/ Money

Do you tip the postie at Christmas?

Postman Pat

Christmas is known as the season of goodwill, but does this generosity spread to tradespeople, like the postie or the paperboy? A survey has indicated that more than half of us will forego the traditional tip.

In a survey published earlier this week, less than a quarter of respondents said they’ll tip the postie this Christmas, while only 11% will leave a gift for the milkman.

The survey’s researchers suggested that this decline was largely due to pressured household finances. Indeed, these findings show similarities to our own research, where two thirds of Brits told us they were planning to cut back on Christmas spending this year.

Household finances under fire

Reacting to the survey, etiquette specialists Debrette’s suggested that it’s good form to leave at least a fiver for your local tradespeople. That’s the equivalent of two coffees in exchange for a year’s worth of exertion on your behalf.

In return, you get the warm feeling of knowing you’ve helped keep the spirit of Christmas alive and well.

That fiver would be appreciated so much more than the indulgences we waste our cash on during the festive period. In fact, now that tips are no longer seen as compulsory, it could well make that person’s day.

Tips for tradespeople

The poll showed that older generations are the most likely to tip their tradespeople this year. Perhaps this suggests that the Christmas box is a tradition that’s going the same way as Christmas cards.

I’ve never met my postie and I’m rarely in when the bins are collected. No-one I know has milk delivered to their door anymore. Maybe this is one of the reasons why young adults are less inclined to leave festive tips.

Yet, I’m still all for helping maintain this tradition, even if it does mean buying a cheaper brand of Christmas crackers this year. After all, the jokes can’t get any worse.

Will you be tipping any of your local tradespeople over the holidays, or is this a practice that’s past its sell by date?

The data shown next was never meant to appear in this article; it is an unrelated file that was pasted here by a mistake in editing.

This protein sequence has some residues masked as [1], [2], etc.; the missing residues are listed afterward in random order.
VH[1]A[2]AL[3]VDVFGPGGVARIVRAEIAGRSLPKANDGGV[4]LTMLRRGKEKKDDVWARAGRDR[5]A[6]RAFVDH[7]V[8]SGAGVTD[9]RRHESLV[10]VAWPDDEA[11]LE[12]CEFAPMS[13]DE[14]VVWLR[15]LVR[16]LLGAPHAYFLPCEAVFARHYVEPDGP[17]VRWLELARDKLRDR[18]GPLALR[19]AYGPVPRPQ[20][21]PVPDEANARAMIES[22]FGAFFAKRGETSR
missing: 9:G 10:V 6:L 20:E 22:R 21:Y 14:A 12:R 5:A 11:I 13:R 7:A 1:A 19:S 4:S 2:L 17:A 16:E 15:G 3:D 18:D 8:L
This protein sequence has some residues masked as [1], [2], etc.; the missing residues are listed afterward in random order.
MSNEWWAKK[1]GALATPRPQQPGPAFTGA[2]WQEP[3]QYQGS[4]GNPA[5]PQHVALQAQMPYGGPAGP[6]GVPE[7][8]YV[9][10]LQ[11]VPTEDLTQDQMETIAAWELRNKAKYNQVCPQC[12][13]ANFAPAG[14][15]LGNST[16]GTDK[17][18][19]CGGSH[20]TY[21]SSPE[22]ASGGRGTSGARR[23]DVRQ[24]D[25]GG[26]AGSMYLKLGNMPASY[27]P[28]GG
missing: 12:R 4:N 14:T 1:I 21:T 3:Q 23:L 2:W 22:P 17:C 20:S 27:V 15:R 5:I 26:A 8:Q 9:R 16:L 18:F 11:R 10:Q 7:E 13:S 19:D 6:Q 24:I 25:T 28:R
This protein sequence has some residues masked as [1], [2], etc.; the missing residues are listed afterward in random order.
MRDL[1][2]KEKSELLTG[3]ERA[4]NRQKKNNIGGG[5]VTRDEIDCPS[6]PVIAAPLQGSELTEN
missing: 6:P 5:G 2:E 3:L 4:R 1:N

Tipping should be for exceptional service, not for doing one’s job as expected. However, my current postman is deserving of a tip, whereas my current dustmen are definitely not, repeatedly dropping rubbish all over the road on every collection day.


Tipping should be abolished and people should be paid properly and expected to do their job well.

The fact that employees can supplement their income with tips is often used as an excuse for not paying them properly.


If someone just does the job adequately for which they are paid then tipping (like bonuses) is not, in my view, appropriate. However if they do more than their job – exceptional performance or putting themselves out to help their customers for example, then an extra reward is merited.Our post lady always knocks and waits if she has something that won’t go through the letter box or puts a note through if she leaves something in the porch. She will get a large box of chocs.


Gentlemen – as regulars here are we all subscribers ? Or more to the point Ordinary members! I was just wondering. Please respond.

As for tipping I am ambivalent as we now have three crews collecting rubbish and it is confusing as to who gets what. They do give us a card every year so I suspect I will put something with the food waste bin.. Postie probably yes again this year.


I suspect we soemtimes have too much time on our hands! Or maybe they become addictive. However, I find there is a lot to be learned through these conversations. You also learn that your opinions may (rarely, of course) not always be shared by the whole community. As Chrisb1 pointed out in another conversation he could not understand why some facts were given the thumbs down by a number of (anonymous) contributors.


Yes I’m a subscriber and here because I learn more than from watching TV. I use thumbs-up to encourage new or infrequent contributors to take part, but don’t bother much with the regulars. Thumbs-down is mainly for commenters that are unpleasant to others and best avoided if there is a dispute. On another forum that I look at you can’t vote more than twice a day, there is no equivalent of thumbs-down and you can’t vote on your own contribution, which overall seem a better system.

Meanwhile back at tipping – although I don’t approve of it because the system is denying some people fair wages from their employer, I do tip in circumstances where it is commonly done to avoid my embarrassment and the recipient wondering what he/she did wrong if there was no tip. My postman does not get any form of Christmas gift but get thanked at least once every week.